This will be my last blog for a couple of weeks because I will be taking a hiatus for the holidays. For this post, I am sharing the amazing true story of the writer Henry Wadsworth Longfellow and how he found hope and peace when he penned the words to the Christmas carol, “I Heard the Bells on Christmas Day.”
Henry Wadsworth Longfellow is an American poet best known for works like “Paul Revere’s Ride”, “The Song of Hiawatha”, and “Evangeline.” He also wrote the poem that would eventually become the lyrics for the beloved Christmas carol “I Heard the Bells on Christmas Day.” However, few people know the story behind this poem and how it represented an embodiment of hope in Longfellow’s life.
Longfellow—like many others at the time—was suffering through the trials of the American Civil War. Tragedy struck Longfellow’s family when his wife, Fanny, tried to preserve some clippings of their daughter’s curls in wax, which resulted in her accidently lighting her dress on fire. Longfellow’s attempts to put out the flames were unsuccessful, and he severely burned his hands, arms, and face. Fanny later died from her burn wounds.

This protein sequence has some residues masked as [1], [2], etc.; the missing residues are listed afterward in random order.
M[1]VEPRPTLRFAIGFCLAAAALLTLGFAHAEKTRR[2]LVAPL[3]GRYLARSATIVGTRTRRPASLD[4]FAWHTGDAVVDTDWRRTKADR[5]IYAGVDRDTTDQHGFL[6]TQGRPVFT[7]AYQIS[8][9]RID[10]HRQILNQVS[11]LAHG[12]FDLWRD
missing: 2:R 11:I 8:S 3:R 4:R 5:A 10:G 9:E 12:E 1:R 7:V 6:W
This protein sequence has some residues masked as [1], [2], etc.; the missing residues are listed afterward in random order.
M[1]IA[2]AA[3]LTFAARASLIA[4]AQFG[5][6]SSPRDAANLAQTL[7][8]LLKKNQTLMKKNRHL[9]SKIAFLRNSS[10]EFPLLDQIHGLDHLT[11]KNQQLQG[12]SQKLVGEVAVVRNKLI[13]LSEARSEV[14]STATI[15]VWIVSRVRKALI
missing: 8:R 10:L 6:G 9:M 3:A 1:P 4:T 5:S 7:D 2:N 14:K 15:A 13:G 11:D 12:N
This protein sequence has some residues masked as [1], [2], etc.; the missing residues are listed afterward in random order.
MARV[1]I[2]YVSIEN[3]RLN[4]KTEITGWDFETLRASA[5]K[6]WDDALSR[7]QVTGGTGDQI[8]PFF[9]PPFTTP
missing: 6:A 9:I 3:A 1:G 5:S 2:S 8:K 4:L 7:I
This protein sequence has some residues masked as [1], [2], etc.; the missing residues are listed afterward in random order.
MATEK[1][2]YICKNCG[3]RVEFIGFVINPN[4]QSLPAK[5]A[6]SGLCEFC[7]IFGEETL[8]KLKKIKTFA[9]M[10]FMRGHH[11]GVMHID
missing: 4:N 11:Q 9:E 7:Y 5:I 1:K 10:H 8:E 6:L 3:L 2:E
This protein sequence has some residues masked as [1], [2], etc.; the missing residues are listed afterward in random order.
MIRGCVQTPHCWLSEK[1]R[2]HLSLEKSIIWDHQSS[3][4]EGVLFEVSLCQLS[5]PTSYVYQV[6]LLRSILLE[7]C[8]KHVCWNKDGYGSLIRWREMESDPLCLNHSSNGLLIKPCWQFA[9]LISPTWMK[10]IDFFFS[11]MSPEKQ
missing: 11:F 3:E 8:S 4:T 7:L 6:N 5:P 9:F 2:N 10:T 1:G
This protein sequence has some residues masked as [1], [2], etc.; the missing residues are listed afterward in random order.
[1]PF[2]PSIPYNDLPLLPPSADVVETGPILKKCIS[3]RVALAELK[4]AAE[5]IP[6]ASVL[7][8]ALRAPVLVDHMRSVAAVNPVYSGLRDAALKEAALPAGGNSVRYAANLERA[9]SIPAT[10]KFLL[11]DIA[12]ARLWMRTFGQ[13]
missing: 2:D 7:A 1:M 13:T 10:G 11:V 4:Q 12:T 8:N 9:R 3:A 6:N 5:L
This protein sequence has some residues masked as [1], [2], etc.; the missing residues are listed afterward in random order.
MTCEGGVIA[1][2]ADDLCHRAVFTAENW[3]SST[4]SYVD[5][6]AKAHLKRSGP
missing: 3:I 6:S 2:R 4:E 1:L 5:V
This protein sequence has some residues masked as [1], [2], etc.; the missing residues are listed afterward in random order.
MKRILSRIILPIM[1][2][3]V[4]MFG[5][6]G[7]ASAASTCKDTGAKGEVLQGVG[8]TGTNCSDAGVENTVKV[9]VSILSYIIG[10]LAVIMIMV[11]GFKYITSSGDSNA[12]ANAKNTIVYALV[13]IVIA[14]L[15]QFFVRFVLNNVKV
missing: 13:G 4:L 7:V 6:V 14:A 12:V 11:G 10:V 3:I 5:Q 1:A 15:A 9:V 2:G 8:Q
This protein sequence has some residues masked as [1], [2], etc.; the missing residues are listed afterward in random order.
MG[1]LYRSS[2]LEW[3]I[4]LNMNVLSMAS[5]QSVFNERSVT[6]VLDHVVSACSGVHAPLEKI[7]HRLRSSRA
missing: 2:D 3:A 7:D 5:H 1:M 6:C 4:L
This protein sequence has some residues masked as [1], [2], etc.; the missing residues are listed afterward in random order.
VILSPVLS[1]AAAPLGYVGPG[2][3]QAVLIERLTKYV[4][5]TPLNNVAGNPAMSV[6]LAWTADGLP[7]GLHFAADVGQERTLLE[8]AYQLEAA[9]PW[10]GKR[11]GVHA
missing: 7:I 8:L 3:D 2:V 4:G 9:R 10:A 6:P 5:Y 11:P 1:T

The Christmas after this tragedy, Longfellow wrote, “How inexpressibly sad are all holidays.” He later wrote, “I can make no record of these days. Better leave them wrapped in silence. Perhaps someday God will give me peace.” The next Christmas he wrote, “’A merry Christmas’ say the children, but that is no more for me.” Nearly a year after that, another tragedy struck the family when Charles, Longfellow’s oldest son, was severely wounded in battle. Longfellow wrote nothing in his journal that Christmas.
One may wonder how Longfellow, after experiencing so much suffering and depression, found hope and happiness again. Perhaps, as he had written earlier, God had given him peace. This is seen on Christmas Day in 1864, when he wrote the poem, “I Heard the Bells on Christmas Day,” where he expressed hope through the words, “God is not dead, nor doth he sleep.” Not many months after that, the Civil War ended, but Longfellow had already found peace in belief and the true spirit of Christmas.
I hope you have a Merry Christmas this year and always keep hope and “peace on earth goodwill to men.”